We are looking for SHORT stories no more than 1000 words, shorter is better, (think flash not vignette – something needs to happen!) and poems, also short – up to 40 lines, in English, Welsh or Scots/Gaelic (with a translation please!) On the Theme of Noon – deadlines, midday meals, heat and light – whatever it means to you (We are strict though- afternoon is not noon!) These works are for performance. Other sites may be added.
We are starting this process with no funding, but hope we may have some in time to allow us to pay actors to perform, but if not, we’ll need you to be able to get to one of these sites to read.
Celebrate the shortest day of the year by sending us a story or poem on the theme of NOON.
DEADLINE EXTENDED TO 7TH OCTOBER!
A pamphlet (or a very slender book!) of the stories and poems chosen for performance will be produced. Royalties will be paid, together with at least one copy of the book to each successful writer.
Writers who are successful in being included in a performance/ anthology are subsequently invited to submit a collection/novel for consideration.
submission via Submittable only (this is so we don’t lose your submission, and so multiple people can review your work as simply as possible.)
A note from our friends at University of Greenwich
Story Cities – a call for flash fictions
‘The city is redundant: it repeats itself so that something will stick in the mind . . .
Memory is redundant: it repeats signs so that the city can begin to exist’
– Marco Polo to Kublai Khan in Italo Calvino’s Invisible Cities
In Calvino’s masterful work, Marco Polo explores images of distant cities where time, space, objects and individuals are presented in visions. Each description is filled with varying degrees of enchantment, absurdity, impossibility and allure.
The weaving of these accounts questions what is real and unreal; recollections of disparate lands invoke the realisation that perhaps all reveal a single place so that:
‘the more one was lost in unfamiliar quarters of distant cities, the more one understood the other cities he had crossed to arrive there’ (Calvino).
The city is a place where populations meet and strangers pass one another. Where stories are created, told, remembered and discarded. One city connects us to the memory or spirit of another; repeating rituals and behaviours which provide spectacle for the tourist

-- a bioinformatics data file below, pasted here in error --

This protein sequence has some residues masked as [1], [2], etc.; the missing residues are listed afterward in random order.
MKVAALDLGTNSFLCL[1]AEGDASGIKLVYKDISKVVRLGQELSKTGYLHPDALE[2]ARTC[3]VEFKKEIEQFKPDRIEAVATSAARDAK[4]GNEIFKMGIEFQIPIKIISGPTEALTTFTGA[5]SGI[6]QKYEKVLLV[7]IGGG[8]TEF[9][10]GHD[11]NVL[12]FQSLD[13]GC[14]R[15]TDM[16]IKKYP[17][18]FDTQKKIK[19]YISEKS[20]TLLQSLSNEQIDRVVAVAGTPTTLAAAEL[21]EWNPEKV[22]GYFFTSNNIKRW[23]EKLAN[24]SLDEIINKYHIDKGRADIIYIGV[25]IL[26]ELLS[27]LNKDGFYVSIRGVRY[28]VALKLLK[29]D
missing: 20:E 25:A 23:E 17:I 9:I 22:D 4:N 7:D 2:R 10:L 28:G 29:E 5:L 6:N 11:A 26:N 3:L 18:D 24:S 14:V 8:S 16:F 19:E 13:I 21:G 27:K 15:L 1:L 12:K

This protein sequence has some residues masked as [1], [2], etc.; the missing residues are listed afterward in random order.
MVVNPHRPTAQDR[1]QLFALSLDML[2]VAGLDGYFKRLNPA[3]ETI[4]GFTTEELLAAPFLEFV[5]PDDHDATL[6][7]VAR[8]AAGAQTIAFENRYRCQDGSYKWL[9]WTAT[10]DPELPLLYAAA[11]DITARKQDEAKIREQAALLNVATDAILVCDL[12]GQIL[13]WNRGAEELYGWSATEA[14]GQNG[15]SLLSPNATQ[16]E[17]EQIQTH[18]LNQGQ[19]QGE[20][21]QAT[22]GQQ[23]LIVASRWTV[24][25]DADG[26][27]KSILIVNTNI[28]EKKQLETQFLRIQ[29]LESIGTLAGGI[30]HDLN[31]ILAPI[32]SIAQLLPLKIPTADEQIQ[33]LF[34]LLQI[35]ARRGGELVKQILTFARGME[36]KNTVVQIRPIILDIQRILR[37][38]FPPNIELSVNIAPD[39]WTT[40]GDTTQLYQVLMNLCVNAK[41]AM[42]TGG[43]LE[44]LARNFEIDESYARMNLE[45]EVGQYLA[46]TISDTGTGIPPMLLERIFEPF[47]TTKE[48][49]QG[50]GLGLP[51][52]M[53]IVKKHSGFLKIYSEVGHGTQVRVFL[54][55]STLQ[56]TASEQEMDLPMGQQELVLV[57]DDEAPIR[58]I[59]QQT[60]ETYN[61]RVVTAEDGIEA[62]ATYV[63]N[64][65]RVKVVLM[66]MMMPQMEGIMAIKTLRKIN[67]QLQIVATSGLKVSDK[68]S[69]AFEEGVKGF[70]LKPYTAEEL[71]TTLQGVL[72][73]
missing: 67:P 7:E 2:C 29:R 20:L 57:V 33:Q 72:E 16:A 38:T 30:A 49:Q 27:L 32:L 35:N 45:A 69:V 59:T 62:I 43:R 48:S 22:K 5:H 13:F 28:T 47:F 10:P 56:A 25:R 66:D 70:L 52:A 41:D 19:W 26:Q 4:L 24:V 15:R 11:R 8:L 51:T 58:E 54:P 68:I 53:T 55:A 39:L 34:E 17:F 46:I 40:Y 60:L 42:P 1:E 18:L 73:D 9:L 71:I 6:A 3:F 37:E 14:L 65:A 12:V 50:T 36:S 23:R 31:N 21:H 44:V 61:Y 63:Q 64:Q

and uniformity for the global citizen. As we move within the city we operate within the systems that transport us, the signs that guide us, the encounters that confront us and the thoughts which carry us.
Brief – call for submissions
This brief invites submissions for new short works of fiction in any genre that address the theme of the city. It asks you to explore the journeys we take; the situations we encounter and interact with; the dialogues and connections we make – in order to highlight universally shared experiences and understandings of the city and / or imagine them
Working under one (per story) of the following themes:
the Market, Square, Café, Hotel, Park, Station and Port, Main Street, Side Street, Crossroads, On the train, On the bus / tram – writers are asked to create narratives that speak of / to / through the city.
Story Cities is a collaborative research project initiated by lecturers at the University of Greenwich, London Rosamund Davies, Senior Lecturer in Media and Creative Writing and Kam Rehal, Senior Lecturer in Graphic and Digital Design. It explores ways in which
stories might respond to, reference, reflect and reimagine the city. Selected works will be published in a physical book that readers can carry into cities – to experience the city through stories. Acting as guides, companions and tools for reflection, we hope that the stories can encourage the reader to experience the city differently.
You are invited to participate in this project by submitting new short works of fiction in any genre that address the theme of the city.
There are a set of guidelines that we ask contributors to work with:
1. All contributors must be aged 18 and over
2. Each story can be between 1–500 words in length (no longer), excluding title
3. Up to 3 stories may be submitted by each contributor
4. Names of specific places must not be used – nor should characters be given names. Your story should be written so that it works in any city
5. All submissions must be works of fiction and the author’s own work, unpublished and in English. If this work is under consideration elsewhere you must inform us immediately if it is accepted
6. All work must be submitted with author’s name and a contact email – please do not supply any additional contact details at this stage
7. All work must be submitted by the named author and he/she must hold rights to the material
8. All contributors must sign and complete the consent form and submit this with
9. There will be no monetary reward for inclusion in the publication but a copy of the book will be presented to each contributor. Copyright will be retained by the author, with licence for exclusive publication for a to-be-agreed period not exceeding one year.
Once we have received and considered all submissions we will edit an initial selection of stories for publication.
If you have any questions please contact:
Kam Rehal and Rosamund Davies at the University of Greenwich on: StoryCities@gre.ac.uk +44(0)20 8331 9013
SUBMIT TO StoryCities@gre.ac.uk Deadline for submissions: 16/09/2018